[Buddha-l] Re: Karma and ethics [was: angels]

Richard P. Hayes rhayes at unm.edu
Fri May 27 20:34:01 MDT 2005

On Fri, 2005-05-27 at 21:06 -0400, Bernie Simon wrote:

> I think my most recent read, Karma Chagme's Mountain Dharma, sets out 
> the traditional view on page 176:
> "It is taught if you take a vow and break, it is better than not having 
> taken it at all, in the sense that samsara will have an end for you.

This is a position I have seen expressed in quite a few Buddhist texts.
Thanks for the reference to yet another, Bernie. 

The position stated here makes quite a lot of sense on both the
psychological and the social level. On the psychological level, as I
have already said, failure to adhere to a vow brings with it a heavier
burden of failure. Smoking a cigarette is always injurious to one's
health, but smoking a cigarette on the afternoon of January 1, just a
few hours after one has made a resolve not to smoke, is not only
unhealthy but feels like a defeat. Self-esteem takes a dive. The payload
of dukkha is rich indeed.

Vows, by their nature, tend to be public acts. Something like a monastic
vow, as it is explained by Vasubandhu, is a kind of promise to the
public to behave in an exemplary manner. When on takes a vow, then one
is seen, whether one likes it or not, as a person whose behavior is to
be emulated. So if one behaves contrary to one's vows, then one is
setting a lower standard for the public and is thereby letting them
down. To use the smoking example, I would claim that it is more serious
for a teacher or a monk to smoke cigarettes than for someone whose job
description is not to be a role model for the rest of society. (Several
years ago, I recall reading an article written by a fellow who actually
gave up Buddhism and quit meditating when he discovered that his
Buddhist meditation teacher was a smoker. That is a bit of an extreme
reaction, sort of like refusing to take medicine when one finds out the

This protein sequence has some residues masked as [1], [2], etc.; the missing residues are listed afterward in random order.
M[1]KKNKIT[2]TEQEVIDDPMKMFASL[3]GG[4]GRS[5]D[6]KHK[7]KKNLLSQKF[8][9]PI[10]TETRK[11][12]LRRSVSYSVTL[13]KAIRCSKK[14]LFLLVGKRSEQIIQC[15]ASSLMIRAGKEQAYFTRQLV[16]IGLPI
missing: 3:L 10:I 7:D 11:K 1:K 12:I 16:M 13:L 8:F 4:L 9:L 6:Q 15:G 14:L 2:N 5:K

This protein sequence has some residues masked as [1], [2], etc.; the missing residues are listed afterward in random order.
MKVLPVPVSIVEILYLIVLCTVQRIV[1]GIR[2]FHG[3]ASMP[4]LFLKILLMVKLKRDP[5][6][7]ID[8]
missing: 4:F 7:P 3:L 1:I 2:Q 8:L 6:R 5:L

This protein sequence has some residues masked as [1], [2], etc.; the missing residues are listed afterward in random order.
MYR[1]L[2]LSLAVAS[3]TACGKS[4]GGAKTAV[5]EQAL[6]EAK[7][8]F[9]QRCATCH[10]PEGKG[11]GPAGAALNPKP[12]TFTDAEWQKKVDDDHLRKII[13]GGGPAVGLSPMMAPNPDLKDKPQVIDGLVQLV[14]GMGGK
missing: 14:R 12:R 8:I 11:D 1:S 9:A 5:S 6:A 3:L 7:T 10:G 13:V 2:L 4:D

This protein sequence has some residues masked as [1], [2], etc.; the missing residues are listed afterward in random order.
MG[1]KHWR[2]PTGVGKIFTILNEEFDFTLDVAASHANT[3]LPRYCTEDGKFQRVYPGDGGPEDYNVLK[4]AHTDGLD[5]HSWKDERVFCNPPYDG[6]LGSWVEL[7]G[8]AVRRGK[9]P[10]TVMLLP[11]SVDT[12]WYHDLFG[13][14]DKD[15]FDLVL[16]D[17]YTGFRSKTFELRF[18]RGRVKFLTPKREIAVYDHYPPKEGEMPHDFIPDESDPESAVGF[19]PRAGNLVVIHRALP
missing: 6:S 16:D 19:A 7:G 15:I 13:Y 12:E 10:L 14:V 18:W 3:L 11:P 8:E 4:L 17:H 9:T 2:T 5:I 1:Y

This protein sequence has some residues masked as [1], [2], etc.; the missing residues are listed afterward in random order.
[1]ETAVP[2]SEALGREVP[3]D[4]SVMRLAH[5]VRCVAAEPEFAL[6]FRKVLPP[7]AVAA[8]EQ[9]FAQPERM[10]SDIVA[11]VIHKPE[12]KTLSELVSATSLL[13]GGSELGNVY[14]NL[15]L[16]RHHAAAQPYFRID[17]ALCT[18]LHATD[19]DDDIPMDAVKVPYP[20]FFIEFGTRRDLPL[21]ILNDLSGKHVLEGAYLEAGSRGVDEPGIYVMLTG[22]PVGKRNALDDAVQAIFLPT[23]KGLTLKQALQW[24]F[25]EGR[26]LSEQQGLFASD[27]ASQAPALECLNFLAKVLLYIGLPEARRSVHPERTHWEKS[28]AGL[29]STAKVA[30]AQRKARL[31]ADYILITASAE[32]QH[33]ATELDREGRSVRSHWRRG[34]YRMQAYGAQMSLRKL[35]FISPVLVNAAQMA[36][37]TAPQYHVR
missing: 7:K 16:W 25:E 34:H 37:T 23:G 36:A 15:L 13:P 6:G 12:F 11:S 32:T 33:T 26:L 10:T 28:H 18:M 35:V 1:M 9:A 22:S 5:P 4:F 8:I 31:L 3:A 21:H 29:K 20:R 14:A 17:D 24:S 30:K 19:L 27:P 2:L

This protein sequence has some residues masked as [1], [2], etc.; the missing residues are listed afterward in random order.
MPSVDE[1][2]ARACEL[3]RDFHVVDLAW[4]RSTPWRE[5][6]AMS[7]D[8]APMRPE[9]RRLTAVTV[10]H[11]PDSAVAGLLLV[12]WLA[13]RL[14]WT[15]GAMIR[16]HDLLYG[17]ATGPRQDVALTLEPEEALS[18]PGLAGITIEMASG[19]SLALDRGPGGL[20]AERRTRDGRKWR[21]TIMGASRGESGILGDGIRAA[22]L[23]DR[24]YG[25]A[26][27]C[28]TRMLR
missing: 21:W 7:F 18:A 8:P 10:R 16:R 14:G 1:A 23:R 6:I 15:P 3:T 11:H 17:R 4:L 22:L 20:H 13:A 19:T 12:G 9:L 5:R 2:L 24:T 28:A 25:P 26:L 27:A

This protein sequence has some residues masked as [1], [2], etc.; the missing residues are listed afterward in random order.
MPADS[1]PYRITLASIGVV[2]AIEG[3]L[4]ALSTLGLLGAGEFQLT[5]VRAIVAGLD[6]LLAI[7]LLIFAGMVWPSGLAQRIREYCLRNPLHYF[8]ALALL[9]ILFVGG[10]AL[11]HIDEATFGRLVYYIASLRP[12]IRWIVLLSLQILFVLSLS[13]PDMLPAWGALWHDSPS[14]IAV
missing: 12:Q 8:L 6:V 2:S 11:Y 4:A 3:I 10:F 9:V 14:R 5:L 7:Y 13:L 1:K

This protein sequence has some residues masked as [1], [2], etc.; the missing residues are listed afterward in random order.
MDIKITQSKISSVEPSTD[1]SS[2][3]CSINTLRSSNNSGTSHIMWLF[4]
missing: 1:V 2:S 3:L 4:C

pharmacist doesn't meet one's expectations, but it is not an unusual
reaction. One could argue, if one believes that giving up meditation and
being driven from Buddhism is not ideal, that the meditation teacher's
smoking harmed not only the teacher but the student.)

Smoking is not the best example, of course, because it does not involve
monastic vows. The potential harm involved in breaking monastic vows is
considerably more serious. When a monk, who is regarded as a paradigm of
virtue, embezzles money or tells lies, he is sending a message to people
that embezzling money or telling lies is somehow compatible with being
virtuous. He is impairing the glue that holds society together. The
consequences for everyone are much more severe when a person who is
expected to be exemplary misbehaves than when, say, a child or an
ordinary person misbehaves. This is the thinking behind the Confucian
principle of the rectification of names, on which so much of East Asian
reflection on good conduct is based, and I think it is also the thinking
(though stated in different language) behind Indian and Tibetan views of
the karma of vows.

Richard Hayes
Department of Philosophy
University of New Mexico

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